This stage demands simple and clear communication about why the change is necessary. Employees in this stage need information: they want to understand what is about to happen and why the change is being made. Do not overwhelm employees with information, but drip-feed small chunks of simple communications For example, in a face-to-face meeting first and later or as a reminder through several messages in a corporate app or a dedicated page on SharePoint, that you can connect to your digital signage screens to make sure information reaches all employees.
The key question that employees will want an answer to is ‘what does this change mean for me?’. So, as well as explaining all the things that will change, make sure to tell your staff what will remain the same. If, for example, the office location, their team, or their dedicated workspace will stay the same, be sure to let them know not everything will change for them.
In this stage, employees come to terms with the reality. As a result, they often begin to fear the future and uncertainties that the future holds (such as job insecurities). Some employees will take out the anger on themselves; some may direct it towards others. This is a natural reaction, and with time, it shall pass and make way for acceptance.
Be mindful of your message. Do not trash the past or the current situation – employees are trying to hold onto that as much as possible, and criticizing the current way of working will not help them accept the change. Do not start selling the benefits of the change at this point. Employees are still too busy working through the change itself. Carefully consider the impacts and objections that people may have.
Listen to your colleagues’ worries and provide (digital) spaces where people can share uncertainties and questions and can find answers to these questions. Think of a dedicated page on SharePoint or a channel in Microsoft Teams. Ensure employees know where to go for help. Provide maximum opportunities for communication between staff and key stakeholders for the change (sponsors, leaders and managers, decision-makers). A social feature in communication in a corporate app can be deployed to spark conversation. In this stage, it’s important that communication isn’t just top-down; employees should feel heard and organizations should be open for feedback and their employees’ feelings.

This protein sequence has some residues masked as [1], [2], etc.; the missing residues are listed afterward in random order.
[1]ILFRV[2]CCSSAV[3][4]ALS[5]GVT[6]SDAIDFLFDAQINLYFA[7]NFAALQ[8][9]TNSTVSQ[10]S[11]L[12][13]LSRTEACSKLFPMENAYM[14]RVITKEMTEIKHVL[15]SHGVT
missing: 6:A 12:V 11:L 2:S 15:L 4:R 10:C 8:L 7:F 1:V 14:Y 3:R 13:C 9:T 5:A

At this stage, employees might start bargaining with, for example, management to minimize compromising the old situation. They will only learn new skills or knowledge if they think it is important to do so. However, staff should be encouraged to take full advantage of training; to learn as much as possible for the change to be executed successfully.
Training must be done at a convenient time and conducive pace for all employees – rushing them into learning and adapting fast must be avoided. Employees need to test and explore what the change means, and they will do this more easily if they are helped, supported, and given enough time to do so. Productivity levels will be lowest at this stage as employees also try to learn new skills and knowledge.
Provide spaces where employees can make suggestions and allow plenty of discussions as this may bring some relief to those who are moving closer to acceptance. Ensure employees know when workshops and training are held. Send notifications to make sure employees do not forget to attend training. Publish small chunks of training via digital signage or screensavers to gently repeat new skills and knowledge and to keep employees in touch with changed processes or activities. Be quick to celebrate success, possibly by bringing in other parts of the organization that have already successfully been through their change journey.